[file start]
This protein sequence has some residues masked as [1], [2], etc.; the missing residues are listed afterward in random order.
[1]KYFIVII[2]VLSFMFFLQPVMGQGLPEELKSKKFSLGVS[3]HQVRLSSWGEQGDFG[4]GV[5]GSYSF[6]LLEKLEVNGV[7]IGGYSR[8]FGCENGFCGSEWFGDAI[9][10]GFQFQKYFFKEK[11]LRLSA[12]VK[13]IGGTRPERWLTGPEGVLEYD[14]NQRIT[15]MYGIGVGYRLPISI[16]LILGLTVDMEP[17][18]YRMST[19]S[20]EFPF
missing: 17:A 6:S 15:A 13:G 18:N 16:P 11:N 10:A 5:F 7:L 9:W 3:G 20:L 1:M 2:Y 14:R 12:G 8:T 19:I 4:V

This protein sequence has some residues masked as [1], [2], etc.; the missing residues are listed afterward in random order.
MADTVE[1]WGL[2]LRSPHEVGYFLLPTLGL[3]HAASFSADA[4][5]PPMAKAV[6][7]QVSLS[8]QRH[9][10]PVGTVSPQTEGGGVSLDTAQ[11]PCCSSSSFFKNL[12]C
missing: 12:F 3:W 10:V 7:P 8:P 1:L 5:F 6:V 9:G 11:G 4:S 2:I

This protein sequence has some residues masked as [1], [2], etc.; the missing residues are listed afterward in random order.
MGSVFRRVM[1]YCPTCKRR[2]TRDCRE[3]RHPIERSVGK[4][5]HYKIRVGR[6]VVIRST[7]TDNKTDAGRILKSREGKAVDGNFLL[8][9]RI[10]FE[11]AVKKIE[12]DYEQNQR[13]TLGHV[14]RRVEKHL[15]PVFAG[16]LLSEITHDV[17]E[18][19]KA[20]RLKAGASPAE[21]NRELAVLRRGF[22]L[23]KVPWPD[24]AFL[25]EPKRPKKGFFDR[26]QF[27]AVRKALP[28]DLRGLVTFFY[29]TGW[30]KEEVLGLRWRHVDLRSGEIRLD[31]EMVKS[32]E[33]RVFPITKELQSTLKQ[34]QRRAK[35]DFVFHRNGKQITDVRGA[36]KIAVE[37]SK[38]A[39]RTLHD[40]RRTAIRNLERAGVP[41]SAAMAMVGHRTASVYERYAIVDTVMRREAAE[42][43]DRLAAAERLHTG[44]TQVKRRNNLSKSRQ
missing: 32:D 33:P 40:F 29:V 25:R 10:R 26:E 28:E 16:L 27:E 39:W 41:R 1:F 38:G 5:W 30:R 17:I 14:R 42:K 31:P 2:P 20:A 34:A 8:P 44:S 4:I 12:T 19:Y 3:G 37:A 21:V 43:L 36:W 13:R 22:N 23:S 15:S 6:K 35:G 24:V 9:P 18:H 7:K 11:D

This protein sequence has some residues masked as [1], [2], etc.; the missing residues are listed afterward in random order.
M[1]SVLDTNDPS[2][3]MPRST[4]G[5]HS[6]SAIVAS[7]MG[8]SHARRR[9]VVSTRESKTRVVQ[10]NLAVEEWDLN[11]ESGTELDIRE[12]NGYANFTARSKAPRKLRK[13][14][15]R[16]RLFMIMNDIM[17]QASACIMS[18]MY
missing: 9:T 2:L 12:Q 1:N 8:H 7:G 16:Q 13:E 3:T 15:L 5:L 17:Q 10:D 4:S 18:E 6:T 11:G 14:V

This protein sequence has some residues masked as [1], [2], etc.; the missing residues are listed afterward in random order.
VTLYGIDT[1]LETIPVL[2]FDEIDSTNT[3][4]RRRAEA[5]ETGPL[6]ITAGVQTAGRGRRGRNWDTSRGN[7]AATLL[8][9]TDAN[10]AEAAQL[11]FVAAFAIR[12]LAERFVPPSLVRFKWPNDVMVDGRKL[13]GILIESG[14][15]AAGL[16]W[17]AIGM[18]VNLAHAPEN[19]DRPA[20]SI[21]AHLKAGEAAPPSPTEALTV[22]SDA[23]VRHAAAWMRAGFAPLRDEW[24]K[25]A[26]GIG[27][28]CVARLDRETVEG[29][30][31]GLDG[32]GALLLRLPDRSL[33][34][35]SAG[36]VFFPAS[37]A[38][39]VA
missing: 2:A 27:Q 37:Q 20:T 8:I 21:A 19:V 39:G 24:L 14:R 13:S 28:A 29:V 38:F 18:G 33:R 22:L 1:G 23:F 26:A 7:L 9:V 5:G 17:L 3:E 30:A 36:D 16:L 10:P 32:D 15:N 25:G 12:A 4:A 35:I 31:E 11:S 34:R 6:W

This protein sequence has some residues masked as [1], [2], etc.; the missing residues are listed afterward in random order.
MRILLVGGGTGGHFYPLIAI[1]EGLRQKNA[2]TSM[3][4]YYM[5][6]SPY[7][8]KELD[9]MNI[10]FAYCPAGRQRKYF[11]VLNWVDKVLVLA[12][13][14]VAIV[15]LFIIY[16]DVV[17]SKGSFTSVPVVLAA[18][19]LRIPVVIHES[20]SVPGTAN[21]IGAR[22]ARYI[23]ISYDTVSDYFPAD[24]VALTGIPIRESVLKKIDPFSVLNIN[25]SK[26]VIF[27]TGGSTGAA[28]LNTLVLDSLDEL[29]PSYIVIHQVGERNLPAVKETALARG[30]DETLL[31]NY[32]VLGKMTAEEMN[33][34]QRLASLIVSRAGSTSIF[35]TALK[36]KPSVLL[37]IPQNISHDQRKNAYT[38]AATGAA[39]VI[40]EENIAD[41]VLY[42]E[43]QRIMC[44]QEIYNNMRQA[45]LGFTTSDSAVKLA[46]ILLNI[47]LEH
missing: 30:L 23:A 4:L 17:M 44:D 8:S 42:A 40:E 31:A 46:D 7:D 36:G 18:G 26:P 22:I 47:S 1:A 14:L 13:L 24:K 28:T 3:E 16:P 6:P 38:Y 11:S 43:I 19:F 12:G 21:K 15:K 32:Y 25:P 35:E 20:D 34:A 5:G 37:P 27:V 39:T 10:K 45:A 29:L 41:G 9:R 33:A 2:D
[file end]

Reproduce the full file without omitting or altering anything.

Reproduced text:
This protein sequence has some residues masked as [1], [2], etc.; the missing residues are listed afterward in random order.
[1]KYFIVII[2]VLSFMFFLQPVMGQGLPEELKSKKFSLGVS[3]HQVRLSSWGEQGDFG[4]GV[5]GSYSF[6]LLEKLEVNGV[7]IGGYSR[8]FGCENGFCGSEWFGDAI[9][10]GFQFQKYFFKEK[11]LRLSA[12]VK[13]IGGTRPERWLTGPEGVLEYD[14]NQRIT[15]MYGIGVGYRLPISI[16]LILGLTVDMEP[17][18]YRMST[19]S[20]EFPF
missing: 17:A 6:S 15:A 13:G 18:N 16:P 11:N 10:A 5:F 7:L 9:W 3:G 20:L 1:M 2:Y 14:R 12:G 8:T 19:I 4:V

This protein sequence has some residues masked as [1], [2], etc.; the missing residues are listed afterward in random order.
MADTVE[1]WGL[2]LRSPHEVGYFLLPTLGL[3]HAASFSADA[4][5]PPMAKAV[6][7]QVSLS[8]QRH[9][10]PVGTVSPQTEGGGVSLDTAQ[11]PCCSSSSFFKNL[12]C
missing: 12:F 3:W 10:V 7:P 8:P 1:L 5:F 6:V 9:G 11:G 4:S 2:I

This protein sequence has some residues masked as [1], [2], etc.; the missing residues are listed afterward in random order.
MGSVFRRVM[1]YCPTCKRR[2]TRDCRE[3]RHPIERSVGK[4][5]HYKIRVGR[6]VVIRST[7]TDNKTDAGRILKSREGKAVDGNFLL[8][9]RI[10]FE[11]AVKKIE[12]DYEQNQR[13]TLGHV[14]RRVEKHL[15]PVFAG[16]LLSEITHDV[17]E[18][19]KA[20]RLKAGASPAE[21]NRELAVLRRGF[22]L[23]KVPWPD[24]AFL[25]EPKRPKKGFFDR[26]QF[27]AVRKALP[28]DLRGLVTFFY[29]TGW[30]KEEVLGLRWRHVDLRSGEIRLD[31]EMVKS[32]E[33]RVFPITKELQSTLKQ[34]QRRAK[35]DFVFHRNGKQITDVRGA[36]KIAVE[37]SK[38]A[39]RTLHD[40]RRTAIRNLERAGVP[41]SAAMAMVGHRTASVYERYAIVDTVMRREAAE[42][43]DRLAAAERLHTG[44]TQVKRRNNLSKSRQ
missing: 32:D 33:P 40:F 29:V 25:R 10:R 26:E 28:E 16:L 27:E 39:W 41:R 1:F 38:G 5:W 30:R 17:I 14:R 42:K 31:P 2:P 20:A 34:A 8:P 44:S 4:I 12:T 19:Y 3:G 37:A 21:V 43:L 36:W 13:R 22:N 23:S 15:S 6:K 35:G 24:V 9:P 18:H 7:K 11:D

This protein sequence has some residues masked as [1], [2], etc.; the missing residues are listed afterward in random order.
M[1]SVLDTNDPS[2][3]MPRST[4]G[5]HS[6]SAIVAS[7]MG[8]SHARRR[9]VVSTRESKTRVVQ[10]NLAVEEWDLN[11]ESGTELDIRE[12]NGYANFTARSKAPRKLRK[13][14][15]R[16]RLFMIMNDIM[17]QASACIMS[18]MY
missing: 9:T 2:L 12:Q 1:N 8:H 7:G 16:Q 13:E 3:T 15:L 5:L 17:Q 10:D 4:S 18:E 6:T 11:G 14:V

This protein sequence has some residues masked as [1], [2], etc.; the missing residues are listed afterward in random order.
VTLYGIDT[1]LETIPVL[2]FDEIDSTNT[3][4]RRRAEA[5]ETGPL[6]ITAGVQTAGRGRRGRNWDTSRGN[7]AATLL[8][9]TDAN[10]AEAAQL[11]FVAAFAIR[12]LAERFVPPSLVRFKWPNDVMVDGRKL[13]GILIESG[14][15]AAGL[16]W[17]AIGM[18]VNLAHAPEN[19]DRPA[20]SI[21]AHLKAGEAAPPSPTEALTV[22]SDA[23]VRHAAAWMRAGFAPLRDEW[24]K[25]A[26]GIG[27][28]CVARLDRETVEG[29][30][31]GLDG[32]GALLLRLPDRSL[33][34][35]SAG[36]VFFPAS[37]A[38][39]VA
missing: 2:A 27:Q 37:Q 20:T 8:I 21:A 19:V 39:G 24:L 14:R 13:S 28:A 29:V 38:F 18:G 33:R 22:L 1:G 23:F 26:A 7:L 9:V 5:G 17:L 3:E 30:A 36:D 16:L 10:P 32:D 15:N 25:G 12:A 4:A 35:I 31:E 11:S 34:R 6:W

This protein sequence has some residues masked as [1], [2], etc.; the missing residues are listed afterward in random order.
MRILLVGGGTGGHFYPLIAI[1]EGLRQKNA[2]TSM[3][4]YYM[5][6]SPY[7][8]KELD[9]MNI[10]FAYCPAGRQRKYF[11]VLNWVDKVLVLA[12][13][14]VAIV[15]LFIIY[16]DVV[17]SKGSFTSVPVVLAA[18][19]LRIPVVIHES[20]SVPGTAN[21]IGAR[22]ARYI[23]ISYDTVSDYFPAD[24]VALTGIPIRESVLKKIDPFSVLNIN[25]SK[26]VIF[27]TGGSTGAA[28]LNTLVLDSLDEL[29]PSYIVIHQVGERNLPAVKETALARG[30]DETLL[31]NY[32]VLGKMTAEEMN[33][34]QRLASLIVSRAGSTSIF[35]TALK[36]KPSVLL[37]IPQNISHDQRKNAYT[38]AATGAA[39]VI[40]EENIAD[41]VLY[42]E[43]QRIMC[44]QEIYNNMRQA[45]LGFTTSDSAVKLA[46]ILLNI[47]LEH
missing: 30:L 23:A 4:L 17:M 44:D 8:S 42:A 40:E 31:A 46:D 7:D 36:G 18:G 26:P 22:I 47:S 1:A 14:L 13:L 24:K 28:T 3:E 16:P 6:P 38:Y 11:S 43:I 19:F 12:G 21:K 15:K 32:Y 25:P 35:E 20:D 34:A 5:G 37:P 27:V 39:T 10:K 45:A 29:L 41:G 9:R 33:A 2:D